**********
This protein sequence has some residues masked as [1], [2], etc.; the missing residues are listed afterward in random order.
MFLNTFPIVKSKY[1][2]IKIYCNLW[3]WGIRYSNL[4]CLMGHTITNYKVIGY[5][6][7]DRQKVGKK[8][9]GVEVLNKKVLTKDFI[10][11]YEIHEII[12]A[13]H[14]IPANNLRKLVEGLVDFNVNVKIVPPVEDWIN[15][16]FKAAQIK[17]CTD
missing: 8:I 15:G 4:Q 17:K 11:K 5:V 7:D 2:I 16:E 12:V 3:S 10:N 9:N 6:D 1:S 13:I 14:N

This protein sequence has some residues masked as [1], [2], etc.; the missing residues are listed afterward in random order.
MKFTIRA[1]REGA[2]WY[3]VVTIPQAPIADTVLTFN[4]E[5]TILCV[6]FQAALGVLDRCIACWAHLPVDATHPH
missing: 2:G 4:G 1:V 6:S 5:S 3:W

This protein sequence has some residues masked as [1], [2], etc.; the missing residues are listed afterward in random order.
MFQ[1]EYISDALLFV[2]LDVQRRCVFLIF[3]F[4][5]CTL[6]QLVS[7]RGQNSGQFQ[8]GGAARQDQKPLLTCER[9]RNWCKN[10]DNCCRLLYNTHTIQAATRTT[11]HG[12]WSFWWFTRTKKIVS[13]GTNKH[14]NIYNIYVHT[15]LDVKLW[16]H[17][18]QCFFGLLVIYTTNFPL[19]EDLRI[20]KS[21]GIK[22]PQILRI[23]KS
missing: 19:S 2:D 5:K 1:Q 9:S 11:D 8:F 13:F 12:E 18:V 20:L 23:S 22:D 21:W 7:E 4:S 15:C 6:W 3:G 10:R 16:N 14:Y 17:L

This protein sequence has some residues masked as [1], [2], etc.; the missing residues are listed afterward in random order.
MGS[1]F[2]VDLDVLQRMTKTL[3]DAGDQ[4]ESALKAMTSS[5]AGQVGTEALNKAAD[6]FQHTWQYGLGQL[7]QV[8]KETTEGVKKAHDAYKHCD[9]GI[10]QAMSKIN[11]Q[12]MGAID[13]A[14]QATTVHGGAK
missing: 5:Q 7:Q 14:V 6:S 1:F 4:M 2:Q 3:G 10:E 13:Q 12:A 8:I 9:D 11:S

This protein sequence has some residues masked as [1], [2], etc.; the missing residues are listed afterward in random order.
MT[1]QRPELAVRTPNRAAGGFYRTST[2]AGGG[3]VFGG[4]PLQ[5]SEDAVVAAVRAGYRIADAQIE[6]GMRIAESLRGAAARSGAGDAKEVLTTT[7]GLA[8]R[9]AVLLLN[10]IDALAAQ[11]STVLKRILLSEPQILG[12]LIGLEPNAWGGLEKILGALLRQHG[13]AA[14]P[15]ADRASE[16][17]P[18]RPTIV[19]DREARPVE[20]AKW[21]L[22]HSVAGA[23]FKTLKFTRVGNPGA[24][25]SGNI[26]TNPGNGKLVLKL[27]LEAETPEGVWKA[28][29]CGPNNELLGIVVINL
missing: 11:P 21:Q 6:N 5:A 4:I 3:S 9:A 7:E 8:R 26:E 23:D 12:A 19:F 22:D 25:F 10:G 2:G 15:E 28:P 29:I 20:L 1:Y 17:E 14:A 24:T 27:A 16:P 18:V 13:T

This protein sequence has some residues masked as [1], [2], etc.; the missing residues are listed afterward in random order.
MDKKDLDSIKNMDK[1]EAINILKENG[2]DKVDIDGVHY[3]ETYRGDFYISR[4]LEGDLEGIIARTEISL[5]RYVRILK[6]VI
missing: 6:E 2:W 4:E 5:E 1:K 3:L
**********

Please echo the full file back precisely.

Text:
This protein sequence has some residues masked as [1], [2], etc.; the missing residues are listed afterward in random order.
MFLNTFPIVKSKY[1][2]IKIYCNLW[3]WGIRYSNL[4]CLMGHTITNYKVIGY[5][6][7]DRQKVGKK[8][9]GVEVLNKKVLTKDFI[10][11]YEIHEII[12]A[13]H[14]IPANNLRKLVEGLVDFNVNVKIVPPVEDWIN[15][16]FKAAQIK[17]CTD
missing: 8:I 15:G 4:Q 17:K 11:K 5:V 7:D 2:I 16:E 12:V 3:S 10:N 9:N 6:D 1:S 13:I 14:N

This protein sequence has some residues masked as [1], [2], etc.; the missing residues are listed afterward in random order.
MKFTIRA[1]REGA[2]WY[3]VVTIPQAPIADTVLTFN[4]E[5]TILCV[6]FQAALGVLDRCIACWAHLPVDATHPH
missing: 2:G 4:G 1:V 6:S 5:S 3:W

This protein sequence has some residues masked as [1], [2], etc.; the missing residues are listed afterward in random order.
MFQ[1]EYISDALLFV[2]LDVQRRCVFLIF[3]F[4][5]CTL[6]QLVS[7]RGQNSGQFQ[8]GGAARQDQKPLLTCER[9]RNWCKN[10]DNCCRLLYNTHTIQAATRTT[11]HG[12]WSFWWFTRTKKIVS[13]GTNKH[14]NIYNIYVHT[15]LDVKLW[16]H[17][18]QCFFGLLVIYTTNFPL[19]EDLRI[20]KS[21]GIK[22]PQILRI[23]KS
missing: 19:S 2:D 5:K 1:Q 9:S 11:D 8:F 13:F 12:E 18:V 20:L 23:S 22:D 21:W 7:E 4:S 15:C 6:W 3:G 10:R 16:N 14:Y 17:L

This protein sequence has some residues masked as [1], [2], etc.; the missing residues are listed afterward in random order.
MGS[1]F[2]VDLDVLQRMTKTL[3]DAGDQ[4]ESALKAMTSS[5]AGQVGTEALNKAAD[6]FQHTWQYGLGQL[7]QV[8]KETTEGVKKAHDAYKHCD[9]GI[10]QAMSKIN[11]Q[12]MGAID[13]A[14]QATTVHGGAK
missing: 5:Q 7:Q 14:V 6:S 1:F 4:M 2:Q 3:G 10:E 13:Q 12:A 8:I 9:D 11:S

This protein sequence has some residues masked as [1], [2], etc.; the missing residues are listed afterward in random order.
MT[1]QRPELAVRTPNRAAGGFYRTST[2]AGGG[3]VFGG[4]PLQ[5]SEDAVVAAVRAGYRIADAQIE[6]GMRIAESLRGAAARSGAGDAKEVLTTT[7]GLA[8]R[9]AVLLLN[10]IDALAAQ[11]STVLKRILLSEPQILG[12]LIGLEPNAWGGLEKILGALLRQHG[13]AA[14]P[15]ADRASE[16][17]P[18]RPTIV[19]DREARPVE[20]AKW[21]L[22]HSVAGA[23]FKTLKFTRVGNPGA[24][25]SGNI[26]TNPGNGKLVLKL[27]LEAETPEGVWKA[28][29]CGPNNELLGIVVINL
missing: 11:P 21:Q 6:N 5:A 4:I 3:S 9:A 7:E 8:R 26:E 23:D 12:A 19:F 22:D 25:F 10:G 2:G 15:E 28:P 29:I 20:L 1:Y 17:E 14:A 24:T 27:A 16:P 18:V 13:T

This protein sequence has some residues masked as [1], [2], etc.; the missing residues are listed afterward in random order.
MDKKDLDSIKNMDK[1]EAINILKENG[2]DKVDIDGVHY[3]ETYRGDFYISR[4]LEGDLEGIIARTEISL[5]RYVRILK[6]VI
missing: 6:E 2:W 4:E 5:E 1:K 3:L